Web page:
When you’re in the mood to watch a movie, picking the right film can be a daunting process. Everyone hopes to enjoy whatever film they commit themselves to watching, and nobody wants to waste their time. In this regard, something that has personally helped aid me in selecting great films to watch is the Criterion Collection.
What is the Criterion Collection?
The Criterion Collection is a video distribution company that licenses only what it considers to be exemplary classic or contemporary films. The Collection was founded in 1984, and currently licenses an astounding 1,265 films with more being added every month. If you’re struggling to find a film to watch, simply browse the Criterion Collection’s catalog of films and you surely won’t be disappointed.
At this point, you may be asking yourself if this post is actually an ad for the company: it’s not. The Criterion Collection does get a lot of love from the film community, though. In a 2009 blog post, Roger Ebert called Criterion “the standard bearer among high-quality DVDs.” What makes the collection attractive is the care taken to present a film in all its celluloid glory, with a lot of attention given to image restoration and digital transfer. The DVDs also have spiffy packaging, and the special features—interviews, artist bios, etc.—add context that helps viewers understand and appreciate the film. Most of us take these add-ons for granted nowadays, but Criterion was one of the first companies to routinely include them.
The Criterion Collection meets the high standards of film industry aficionados, but it is also good for regular folks who just want to see something different—it’s been called a “film school in a box” (“Criterion DVD Collection,” NPR, June 12, 2004). In the blog post mentioned above, Roger Ebert profiles a guy named Matthew Dessem who, after renting a few Criterion titles from his local video store, decided to watch every single Criterion movie and blog about it. Dessem decided to blog “to keep myself honest and force myself to think critically, because I had a premonition of dust collecting on The Seventh Seal” [a challenging Swedish art film] “while I watched This Is Spinal Tap.” https://www.rogerebert.com/rogers-journal/the-man-who-is-scaling-mt-criterion-film-by-film
My Criterion Picks
While working at Media Services, I’ve been using the Criterion Collection to learn about film in the same way. Listed below are three of my favorite films that I’ve chosen from the collection, that I’m sure can be enjoyed by everyone.
To begin, Che is a two-part film with a total runtime of 4 hours and 28 minutes; all of which you will be captivated and enthralled by as you follow the true story of Che Guevara, a major influence of the Cuban Revolution. Che is a realistic depiction of the volatile and turbulent life of those living in a country plagued by dissonance, turmoil, and undergoing a revolution, and does not shy away from difficult but realistic circumstances that these individuals are exposed to. Che is exemplary in the sense that the film focuses heavily on the psychological and moral aspects of revolution and human nature, instead of relying on violence to draw the viewer in.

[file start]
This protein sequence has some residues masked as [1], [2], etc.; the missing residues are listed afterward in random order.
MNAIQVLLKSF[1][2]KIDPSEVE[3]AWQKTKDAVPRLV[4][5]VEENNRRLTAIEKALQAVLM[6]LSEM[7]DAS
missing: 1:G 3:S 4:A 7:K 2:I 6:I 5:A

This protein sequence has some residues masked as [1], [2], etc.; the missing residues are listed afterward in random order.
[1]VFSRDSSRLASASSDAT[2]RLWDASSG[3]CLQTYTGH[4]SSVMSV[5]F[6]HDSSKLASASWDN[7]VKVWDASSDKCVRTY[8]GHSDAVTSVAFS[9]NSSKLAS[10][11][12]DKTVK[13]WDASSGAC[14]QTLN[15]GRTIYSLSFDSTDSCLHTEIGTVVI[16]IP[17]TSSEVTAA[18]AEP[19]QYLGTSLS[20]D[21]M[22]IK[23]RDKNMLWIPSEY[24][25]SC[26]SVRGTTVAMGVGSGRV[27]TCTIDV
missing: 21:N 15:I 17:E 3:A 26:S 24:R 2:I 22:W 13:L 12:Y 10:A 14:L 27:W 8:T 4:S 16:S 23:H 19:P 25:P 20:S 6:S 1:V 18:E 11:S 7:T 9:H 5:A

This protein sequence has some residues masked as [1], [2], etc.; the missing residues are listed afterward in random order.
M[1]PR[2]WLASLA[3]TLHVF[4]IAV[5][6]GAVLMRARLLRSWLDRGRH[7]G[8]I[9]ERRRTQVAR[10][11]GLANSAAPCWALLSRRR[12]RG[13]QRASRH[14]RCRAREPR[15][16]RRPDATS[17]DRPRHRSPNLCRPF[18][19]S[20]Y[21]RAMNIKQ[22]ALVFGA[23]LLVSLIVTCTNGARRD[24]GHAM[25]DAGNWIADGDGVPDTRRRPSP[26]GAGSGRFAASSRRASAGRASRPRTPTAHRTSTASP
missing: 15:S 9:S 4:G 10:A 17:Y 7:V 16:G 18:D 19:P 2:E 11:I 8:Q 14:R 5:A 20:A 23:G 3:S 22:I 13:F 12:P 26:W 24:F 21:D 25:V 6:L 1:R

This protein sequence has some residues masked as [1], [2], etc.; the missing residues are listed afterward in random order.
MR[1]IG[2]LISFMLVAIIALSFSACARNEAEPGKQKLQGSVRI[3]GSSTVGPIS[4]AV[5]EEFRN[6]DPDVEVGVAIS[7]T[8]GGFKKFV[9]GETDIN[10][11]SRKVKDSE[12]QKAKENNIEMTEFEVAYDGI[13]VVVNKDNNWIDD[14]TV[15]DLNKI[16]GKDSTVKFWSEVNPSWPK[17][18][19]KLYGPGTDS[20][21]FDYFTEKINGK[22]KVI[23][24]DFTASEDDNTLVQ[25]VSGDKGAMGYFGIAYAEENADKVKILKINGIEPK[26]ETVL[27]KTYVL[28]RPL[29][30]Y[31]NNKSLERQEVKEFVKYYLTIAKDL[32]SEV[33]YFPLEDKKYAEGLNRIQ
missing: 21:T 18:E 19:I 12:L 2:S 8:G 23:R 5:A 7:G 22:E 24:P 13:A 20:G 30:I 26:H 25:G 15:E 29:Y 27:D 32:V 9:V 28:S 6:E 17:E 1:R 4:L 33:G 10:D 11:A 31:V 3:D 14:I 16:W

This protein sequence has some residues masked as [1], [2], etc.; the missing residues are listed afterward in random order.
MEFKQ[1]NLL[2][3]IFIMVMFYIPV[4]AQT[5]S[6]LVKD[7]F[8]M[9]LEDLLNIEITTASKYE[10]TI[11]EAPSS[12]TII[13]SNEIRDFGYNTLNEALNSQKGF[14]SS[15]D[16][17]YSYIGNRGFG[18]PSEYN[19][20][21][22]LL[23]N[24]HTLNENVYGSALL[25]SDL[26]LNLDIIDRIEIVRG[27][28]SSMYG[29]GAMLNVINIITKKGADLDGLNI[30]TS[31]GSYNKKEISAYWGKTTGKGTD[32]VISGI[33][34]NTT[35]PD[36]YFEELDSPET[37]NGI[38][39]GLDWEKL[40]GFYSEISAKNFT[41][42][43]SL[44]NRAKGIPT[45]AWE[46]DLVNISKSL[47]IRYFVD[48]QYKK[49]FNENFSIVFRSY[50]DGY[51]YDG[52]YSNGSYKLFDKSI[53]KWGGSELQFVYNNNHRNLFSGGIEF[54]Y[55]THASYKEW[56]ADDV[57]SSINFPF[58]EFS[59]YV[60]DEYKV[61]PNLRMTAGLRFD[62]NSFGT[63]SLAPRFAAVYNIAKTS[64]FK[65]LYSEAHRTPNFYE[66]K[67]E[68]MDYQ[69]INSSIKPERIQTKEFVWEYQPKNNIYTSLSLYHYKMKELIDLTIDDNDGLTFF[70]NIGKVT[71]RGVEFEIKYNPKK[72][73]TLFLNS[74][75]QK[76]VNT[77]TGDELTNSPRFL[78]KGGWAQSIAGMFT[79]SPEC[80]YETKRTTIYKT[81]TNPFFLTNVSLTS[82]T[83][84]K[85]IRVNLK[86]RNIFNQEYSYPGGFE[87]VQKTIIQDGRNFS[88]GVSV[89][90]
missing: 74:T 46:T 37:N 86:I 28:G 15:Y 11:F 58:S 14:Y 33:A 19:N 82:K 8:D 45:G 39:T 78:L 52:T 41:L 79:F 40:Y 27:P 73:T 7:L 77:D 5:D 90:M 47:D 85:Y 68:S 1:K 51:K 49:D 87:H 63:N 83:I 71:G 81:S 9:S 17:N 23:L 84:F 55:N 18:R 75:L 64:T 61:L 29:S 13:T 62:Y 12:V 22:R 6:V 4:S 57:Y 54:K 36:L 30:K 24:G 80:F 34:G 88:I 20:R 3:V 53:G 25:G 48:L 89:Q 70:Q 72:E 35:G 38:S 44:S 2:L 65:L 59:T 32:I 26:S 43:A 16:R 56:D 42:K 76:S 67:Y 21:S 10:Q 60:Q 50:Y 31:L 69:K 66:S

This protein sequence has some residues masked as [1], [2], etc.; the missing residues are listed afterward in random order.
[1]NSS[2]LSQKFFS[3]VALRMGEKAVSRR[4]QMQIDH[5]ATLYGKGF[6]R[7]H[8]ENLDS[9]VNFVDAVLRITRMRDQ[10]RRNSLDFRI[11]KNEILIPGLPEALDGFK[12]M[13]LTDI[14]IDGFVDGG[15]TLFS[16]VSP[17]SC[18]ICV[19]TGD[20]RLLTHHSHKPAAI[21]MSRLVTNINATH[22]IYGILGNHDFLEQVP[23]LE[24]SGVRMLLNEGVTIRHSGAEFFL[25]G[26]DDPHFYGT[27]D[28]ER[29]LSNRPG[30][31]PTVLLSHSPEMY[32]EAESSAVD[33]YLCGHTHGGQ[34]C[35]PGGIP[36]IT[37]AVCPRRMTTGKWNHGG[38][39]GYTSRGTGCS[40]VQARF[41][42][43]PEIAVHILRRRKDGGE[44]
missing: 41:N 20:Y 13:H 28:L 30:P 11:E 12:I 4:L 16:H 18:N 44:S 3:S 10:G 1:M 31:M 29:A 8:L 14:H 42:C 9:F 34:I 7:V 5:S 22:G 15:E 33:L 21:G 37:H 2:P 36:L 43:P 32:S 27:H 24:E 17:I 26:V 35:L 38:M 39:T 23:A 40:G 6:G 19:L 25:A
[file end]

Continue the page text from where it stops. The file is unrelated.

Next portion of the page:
Secret Sunshine is a South Korean film focusing on a woman named Lee Shin-ae and her young son, who moves to a town named Secret Sunshine after the tragic death of her husband. Secret Sunshine is a story of Lee Shin-ae’s battles with grief, faith, and acceptance. This film paints a very brutally honest yet realistic portrait of unexpected tragedies that affect good people and the psychological trauma that that is subsequently induced. The film’s cinematography and ambient feelings of atmospheric beauty serve as a catalyst to cause the viewer to reflect on their own life, realizing that even unfortunate events can sometimes contain beauty depending on your perspective.
Fish Tank is a gritty, ultra-realistic film depicting the life of a young girl’s struggle with leading an aimless life. Mia is depressed and socially isolated, taking her anger out on those around her. Mia finds solace in dancing to hip-hop music, and attempts to pursue her dreams of competitive dancing in order to break out of her monotonous, mundane and seemingly hopeless life. Fish Tank has won numerous awards for its skillful portrayal of life and the unexpected struggles and hardships that accompany it.
The Criterion Collection consists of films that are sure not to disappoint—or at least to provoke interesting thought and discussion—and here at Media Services we have a large portion of their collection. Below is just a sampling of our holdings, along with a link to the full Criterion Collection list. Feel free to stop by and browse for a movie that’s right for you!
This blog post was written by William Power, a junior majoring in Informatics who enjoys reading and watching movies.
See full Criterion Collection here
A few of the many Criterion titles available at Media Services (links take you to the IUCAT item record):
Angst essen Seele auf Ali, fear eats the soul
Ballada o soldate Ballad of a soldier
Carnival of souls
Kumonosu-jo Throne of blood
Les vacances de Monsieur Hulot M. Hulot’s holiday
Leti͡at zhuravli The cranes are flying
Monty Python’s Life of Brian
Muerte de un ciclista Death of a cyclist
Nóż w wodzie Knife in the water
Sommarnattens leende Smiles of a summer night
Symbiopsychotaxiplasm two takes
Ṭaʻm-i guylās A taste of cherry
The harder they come
The 39 steps